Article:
The Winter Foundlings by Kate Rhodes. Read August 2017.

The third instalment in a series that keeps getting better and better.

“Ella Williams is ten years old…She’s just been abducted by a killer – someone who kidnaps young girls, holds them for a few weeks then returns their bodies…The crimes are clearly linked to notorious child murderer Louis Kinsella, locked away in a high-security hospital…To save Ella’s life, psychologist Alice Quentin must form a relationship with Kinsella. But he is slow to give up his secrets, and all the while, time is running out…”

This book has been on my to-be-read pile for a long time and now I’ve read it I’m kicking myself for waiting so long. It was a treat to be reunited with psychologist Alice Quentin and the other recurring characters in the series. As for the new cast of characters introduced for this story, well there were some truly fascinating individuals.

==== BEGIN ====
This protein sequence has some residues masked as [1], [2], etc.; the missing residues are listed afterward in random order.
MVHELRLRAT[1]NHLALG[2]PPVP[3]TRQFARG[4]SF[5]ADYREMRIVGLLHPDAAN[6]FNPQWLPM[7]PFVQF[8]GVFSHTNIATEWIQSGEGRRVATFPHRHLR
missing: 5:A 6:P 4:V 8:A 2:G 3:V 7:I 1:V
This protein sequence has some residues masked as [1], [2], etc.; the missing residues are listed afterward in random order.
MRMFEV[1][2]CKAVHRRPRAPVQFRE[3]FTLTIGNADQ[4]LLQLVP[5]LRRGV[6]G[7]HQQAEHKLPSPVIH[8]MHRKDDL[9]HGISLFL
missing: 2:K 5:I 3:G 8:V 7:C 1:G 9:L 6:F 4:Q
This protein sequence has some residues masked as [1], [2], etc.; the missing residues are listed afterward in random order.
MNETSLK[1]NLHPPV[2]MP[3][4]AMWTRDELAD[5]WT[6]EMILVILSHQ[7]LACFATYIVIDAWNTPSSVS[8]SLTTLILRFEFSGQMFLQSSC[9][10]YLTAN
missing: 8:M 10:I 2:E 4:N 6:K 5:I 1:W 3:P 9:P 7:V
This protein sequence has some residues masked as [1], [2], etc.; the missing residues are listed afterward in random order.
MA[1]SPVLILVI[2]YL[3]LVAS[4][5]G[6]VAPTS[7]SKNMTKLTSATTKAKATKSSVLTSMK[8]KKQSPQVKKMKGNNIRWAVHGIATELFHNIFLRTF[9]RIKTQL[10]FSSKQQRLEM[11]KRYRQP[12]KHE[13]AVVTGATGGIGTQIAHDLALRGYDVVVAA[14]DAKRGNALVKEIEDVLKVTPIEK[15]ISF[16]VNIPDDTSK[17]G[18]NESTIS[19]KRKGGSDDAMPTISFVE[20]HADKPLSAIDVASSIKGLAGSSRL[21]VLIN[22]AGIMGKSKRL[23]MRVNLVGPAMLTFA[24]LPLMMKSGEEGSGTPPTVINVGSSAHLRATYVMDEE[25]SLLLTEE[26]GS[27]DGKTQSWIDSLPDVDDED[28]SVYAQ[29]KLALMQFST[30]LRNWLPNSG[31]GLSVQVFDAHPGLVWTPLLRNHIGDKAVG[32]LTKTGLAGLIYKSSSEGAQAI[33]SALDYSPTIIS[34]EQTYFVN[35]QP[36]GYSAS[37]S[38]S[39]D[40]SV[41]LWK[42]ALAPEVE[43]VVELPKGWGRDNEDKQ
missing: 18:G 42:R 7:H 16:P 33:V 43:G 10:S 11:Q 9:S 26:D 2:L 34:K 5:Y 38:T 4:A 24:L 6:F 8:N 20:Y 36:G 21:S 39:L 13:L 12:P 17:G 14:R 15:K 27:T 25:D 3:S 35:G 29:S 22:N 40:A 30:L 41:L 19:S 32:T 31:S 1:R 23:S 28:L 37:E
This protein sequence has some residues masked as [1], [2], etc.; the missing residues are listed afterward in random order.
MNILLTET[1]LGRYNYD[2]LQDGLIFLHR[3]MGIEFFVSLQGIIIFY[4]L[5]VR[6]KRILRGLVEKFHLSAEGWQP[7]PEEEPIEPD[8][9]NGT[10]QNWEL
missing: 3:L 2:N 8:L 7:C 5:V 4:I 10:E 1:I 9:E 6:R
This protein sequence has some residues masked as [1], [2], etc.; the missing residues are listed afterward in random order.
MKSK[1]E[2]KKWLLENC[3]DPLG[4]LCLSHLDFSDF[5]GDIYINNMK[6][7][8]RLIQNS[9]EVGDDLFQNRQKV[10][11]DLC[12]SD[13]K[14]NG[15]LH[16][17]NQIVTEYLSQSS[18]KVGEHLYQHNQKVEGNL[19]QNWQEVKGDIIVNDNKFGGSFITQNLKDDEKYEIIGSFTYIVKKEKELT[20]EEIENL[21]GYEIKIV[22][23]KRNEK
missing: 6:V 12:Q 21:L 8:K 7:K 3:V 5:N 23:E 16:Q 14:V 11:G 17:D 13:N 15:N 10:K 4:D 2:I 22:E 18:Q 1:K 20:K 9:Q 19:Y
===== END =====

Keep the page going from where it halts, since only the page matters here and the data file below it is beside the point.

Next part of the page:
The crimes at the centre of the main plot – the abduction and murder of young girls – are the stuff of nightmares and yet the author manages to alternate the horror of their predicament with moments that develop Alice’s personality more than in the first two books.

The pace of the action is spot on and the cleverly plotted mystery surrounding the identity of the killer kept me guessing until the end.

Highly recommended and could be read as a standalone, though as always I strongly suggest starting the series at the beginning and reading in order . In this case: Crossbones Yard and A Killing of Angels.

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One Bad Turn by Sinéad Crowley. Read July 2017.

The third in the Claire Boyle series and the best yet.

“How could your good friend become your worst enemy?

Being held hostage at gunpoint by her childhood friend is not Dr Heather Gilmore’s idea of a good day at work. It only gets worse when she hears that her nineteen-year-old daughter Leah has been kidnapped.

Sergeant Claire Boyle wasn’t expecting to get caught up in a hostage situation during a doctor’s appointment. When it becomes apparent that the kidnapping is somehow linked to the hostage-taker, a woman called Eileen Delaney, she is put in charge of finding the missing girl.